Community, Features

BU Design Club forges into Fall semester

While some art clubs across campus offer virtual programs mid-pandemic, for Boston University Design Club, this transition became more than a mere medium change.

The Instagram page of Forge Design Studios, formerly known as Boston University Design Club, a student-led design studio and cross-college community at BU. ILLUSTRATION BY LAURYN ALLEN/ DAILY FREE PRESS STAFF

Now called Forge Design Studios, the student-run organization, which launched last Fall, has brought learning resources and a cohesive design community to BU since its foundation.

But Vice President Jessica Man, a rising junior in the College of Engineering, said it was time to expand after a successful first year and a half.

“Forge is like the second phase of Design Club,” Man said. “All of the things that were in Design Club are being included in Forge. We just wanted to add on a few more things that would provide more opportunities for students.”

The group rebranded itself this Spring as Forge, a pre-professional organization aiming to help students of all backgrounds begin working with real clients and create substantial design work for their portfolios.

The inspiration for Forge ignited with President Emme Enojado in the Spring of 2019, when she began preparing to launch the club. By October of that year, she and a team of executive board members finalized BU Design Club: an educational resource for prospective designers not in the College of Fine Arts or without ready access to design experience in their fields of study.

Enojado, a rising senior studying neuroscience, did design work as part of her involvement in various campus organizations, but realized BU had no formal design club.

“I wanted to create a welcoming space for people of all different backgrounds, design experience or not, all different majors, all different years and skill levels, to come together and bond over their interest in design,” Enojado said, “whatever that may be: whether it be graphic design or [user experience] design, product design and more.”

Forge already consists of a host of students from across colleges, Man said. But by providing the structure that Enojado believes BU had previously lacked, the club hopes to continue recruiting members from diverse backgrounds in design.

“Our e-board is made up of people from almost every single college at BU, so we really wanted to keep that inclusive environment,” Man said. “It doesn’t really matter what your major is. If you want to learn about design, you definitely can with us. There’s more of a cross-college effort.”

In the 2019-2020 school year, BU Design Club held Adobe Suite workshops and resume workshops taught by Man, and Forge Studios is continuing these educational initiatives.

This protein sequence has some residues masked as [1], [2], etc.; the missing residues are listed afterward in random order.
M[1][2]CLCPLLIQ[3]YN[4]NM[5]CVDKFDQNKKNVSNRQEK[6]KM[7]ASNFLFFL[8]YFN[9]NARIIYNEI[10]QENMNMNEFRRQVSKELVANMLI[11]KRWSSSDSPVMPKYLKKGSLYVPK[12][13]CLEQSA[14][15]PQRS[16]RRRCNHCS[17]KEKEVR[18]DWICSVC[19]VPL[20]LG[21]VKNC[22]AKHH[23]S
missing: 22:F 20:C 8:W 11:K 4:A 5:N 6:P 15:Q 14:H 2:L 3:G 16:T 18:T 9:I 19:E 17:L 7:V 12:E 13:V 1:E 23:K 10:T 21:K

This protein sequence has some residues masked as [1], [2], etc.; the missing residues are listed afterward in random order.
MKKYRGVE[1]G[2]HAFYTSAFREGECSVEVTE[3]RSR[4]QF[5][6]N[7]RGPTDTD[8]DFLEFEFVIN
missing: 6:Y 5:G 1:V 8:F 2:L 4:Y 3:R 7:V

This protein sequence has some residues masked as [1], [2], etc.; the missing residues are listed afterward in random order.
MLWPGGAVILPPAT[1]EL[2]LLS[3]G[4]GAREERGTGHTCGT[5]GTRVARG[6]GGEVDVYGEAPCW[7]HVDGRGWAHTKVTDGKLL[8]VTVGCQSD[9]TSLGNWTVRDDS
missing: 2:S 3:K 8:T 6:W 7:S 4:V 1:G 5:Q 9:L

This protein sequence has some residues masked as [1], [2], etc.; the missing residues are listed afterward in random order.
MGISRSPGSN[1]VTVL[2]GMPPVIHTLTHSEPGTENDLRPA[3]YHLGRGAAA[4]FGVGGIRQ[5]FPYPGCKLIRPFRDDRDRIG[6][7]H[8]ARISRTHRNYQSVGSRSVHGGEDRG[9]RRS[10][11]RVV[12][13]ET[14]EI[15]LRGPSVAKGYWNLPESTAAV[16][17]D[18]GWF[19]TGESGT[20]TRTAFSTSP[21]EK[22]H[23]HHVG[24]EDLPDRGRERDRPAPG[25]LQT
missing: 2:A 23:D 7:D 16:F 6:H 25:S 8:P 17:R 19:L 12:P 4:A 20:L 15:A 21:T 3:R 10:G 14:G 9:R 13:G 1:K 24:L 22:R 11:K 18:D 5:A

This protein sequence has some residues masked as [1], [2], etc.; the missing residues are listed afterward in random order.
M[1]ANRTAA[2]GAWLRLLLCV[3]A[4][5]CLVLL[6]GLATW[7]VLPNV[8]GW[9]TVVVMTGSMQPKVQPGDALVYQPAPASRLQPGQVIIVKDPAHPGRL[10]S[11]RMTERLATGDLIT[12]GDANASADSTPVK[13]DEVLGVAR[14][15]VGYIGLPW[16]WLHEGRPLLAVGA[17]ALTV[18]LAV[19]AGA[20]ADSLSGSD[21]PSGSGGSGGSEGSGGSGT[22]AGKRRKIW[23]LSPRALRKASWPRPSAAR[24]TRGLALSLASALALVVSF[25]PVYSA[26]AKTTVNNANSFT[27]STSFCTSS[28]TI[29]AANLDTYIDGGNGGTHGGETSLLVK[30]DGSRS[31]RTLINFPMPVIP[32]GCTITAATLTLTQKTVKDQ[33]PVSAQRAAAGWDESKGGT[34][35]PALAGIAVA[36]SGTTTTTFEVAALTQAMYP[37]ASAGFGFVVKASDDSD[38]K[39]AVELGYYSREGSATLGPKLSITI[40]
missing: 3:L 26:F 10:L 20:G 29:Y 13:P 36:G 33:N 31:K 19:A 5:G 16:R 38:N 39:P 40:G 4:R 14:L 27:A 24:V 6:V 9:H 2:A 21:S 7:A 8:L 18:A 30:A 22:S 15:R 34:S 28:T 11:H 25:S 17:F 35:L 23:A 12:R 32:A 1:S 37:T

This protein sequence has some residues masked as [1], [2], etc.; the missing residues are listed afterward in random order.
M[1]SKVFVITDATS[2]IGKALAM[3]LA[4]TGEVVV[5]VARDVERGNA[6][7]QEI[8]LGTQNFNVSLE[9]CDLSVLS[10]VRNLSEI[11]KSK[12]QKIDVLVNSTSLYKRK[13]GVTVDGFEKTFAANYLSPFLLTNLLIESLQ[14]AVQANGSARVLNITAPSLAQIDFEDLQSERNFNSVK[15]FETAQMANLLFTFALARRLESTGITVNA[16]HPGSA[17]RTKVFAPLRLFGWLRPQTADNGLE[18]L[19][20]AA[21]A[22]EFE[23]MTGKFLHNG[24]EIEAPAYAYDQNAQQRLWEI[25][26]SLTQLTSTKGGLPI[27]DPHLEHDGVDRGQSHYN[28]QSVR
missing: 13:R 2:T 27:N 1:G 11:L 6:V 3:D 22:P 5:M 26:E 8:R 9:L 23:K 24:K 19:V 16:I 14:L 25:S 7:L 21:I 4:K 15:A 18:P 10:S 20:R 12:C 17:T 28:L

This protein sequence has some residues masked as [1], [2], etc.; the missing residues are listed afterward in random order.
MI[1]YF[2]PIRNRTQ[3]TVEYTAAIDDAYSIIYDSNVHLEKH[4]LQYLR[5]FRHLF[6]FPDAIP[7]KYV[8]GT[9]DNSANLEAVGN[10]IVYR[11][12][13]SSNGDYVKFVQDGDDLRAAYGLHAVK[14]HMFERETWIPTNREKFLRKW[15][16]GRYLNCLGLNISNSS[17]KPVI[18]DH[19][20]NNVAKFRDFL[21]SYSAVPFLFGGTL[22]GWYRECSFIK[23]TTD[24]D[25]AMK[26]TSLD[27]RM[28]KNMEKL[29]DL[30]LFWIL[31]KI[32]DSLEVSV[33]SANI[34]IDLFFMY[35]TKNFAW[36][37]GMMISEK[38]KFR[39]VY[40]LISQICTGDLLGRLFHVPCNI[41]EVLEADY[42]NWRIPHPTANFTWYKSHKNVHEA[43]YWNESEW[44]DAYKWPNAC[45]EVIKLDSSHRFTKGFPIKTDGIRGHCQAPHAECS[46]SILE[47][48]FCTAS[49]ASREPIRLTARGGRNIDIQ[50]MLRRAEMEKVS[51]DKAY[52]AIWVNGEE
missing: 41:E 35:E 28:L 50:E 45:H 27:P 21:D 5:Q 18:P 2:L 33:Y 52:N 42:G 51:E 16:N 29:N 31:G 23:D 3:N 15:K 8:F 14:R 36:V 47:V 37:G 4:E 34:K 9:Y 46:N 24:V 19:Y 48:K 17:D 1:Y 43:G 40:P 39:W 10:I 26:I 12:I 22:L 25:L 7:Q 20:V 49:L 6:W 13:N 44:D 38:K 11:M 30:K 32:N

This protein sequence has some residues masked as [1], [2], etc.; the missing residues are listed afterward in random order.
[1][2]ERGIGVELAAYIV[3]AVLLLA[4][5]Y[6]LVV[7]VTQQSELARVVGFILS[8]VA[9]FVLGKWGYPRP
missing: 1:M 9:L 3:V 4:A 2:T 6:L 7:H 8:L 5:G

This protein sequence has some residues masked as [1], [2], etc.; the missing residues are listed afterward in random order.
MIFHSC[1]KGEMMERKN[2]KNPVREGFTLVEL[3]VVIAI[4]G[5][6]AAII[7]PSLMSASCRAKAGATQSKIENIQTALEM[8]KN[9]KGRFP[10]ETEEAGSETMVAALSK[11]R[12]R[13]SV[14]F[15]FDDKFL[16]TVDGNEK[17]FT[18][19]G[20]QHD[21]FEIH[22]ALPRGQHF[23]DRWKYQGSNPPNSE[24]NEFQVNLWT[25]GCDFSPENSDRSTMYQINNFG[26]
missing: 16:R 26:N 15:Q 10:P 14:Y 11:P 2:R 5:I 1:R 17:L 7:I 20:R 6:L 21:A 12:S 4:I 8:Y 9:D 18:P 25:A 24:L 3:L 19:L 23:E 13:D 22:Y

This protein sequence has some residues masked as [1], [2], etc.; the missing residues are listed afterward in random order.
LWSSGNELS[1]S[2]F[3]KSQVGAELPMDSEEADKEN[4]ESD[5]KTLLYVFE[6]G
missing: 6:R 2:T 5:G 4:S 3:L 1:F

For member Amanda Le, a junior in the College of Communication, these workshops helped her expand her skills.

“We were doing a resume workshop and brushing up on how to set up a resume and how to make it look good, and they showed us some examples and some shortcuts in the software,” Le said. “I got to improve my resume a lot, and I’m really confident with my resume now.”

This professional outreach is one of three pillars that Forge will embody next year, the others being community and growth.

The organization has also created a new interactive outlet, Forge Labs, for students chosen out of a pool of applicants.

A seven-week program this summer, Forge Labs will connect interns with real clients, start-ups, small businesses and BU clubs. These interns will work under the mentorship of the executive board while continuing to develop their design skills.

“Our aim is to have a select design team that does commission work for student organizations, also startups and local and small businesses,” Enojado said. “We have different client projects that we’re going to take on every semester and there’s going to be a cohort of student interns working with these design projects for them.”

Enojado said she hopes this opportunity fills the space on resumes that many students have when applying for internships and jobs, especially this summer due to the COVID-19 pandemic. For many students without a formal major or minor, she said this is the best way to get real-world, hands-on experience.

Forge is also looking to participate in pro bono work for certain clients, especially Black-owned businesses.

“There hasn’t been one unifying factor for all of the designers to come together and grow together and learn together,” Enojado said. “I hope that Forge becomes a larger community that cultivates a space for growth and an inclusive community of designers.”

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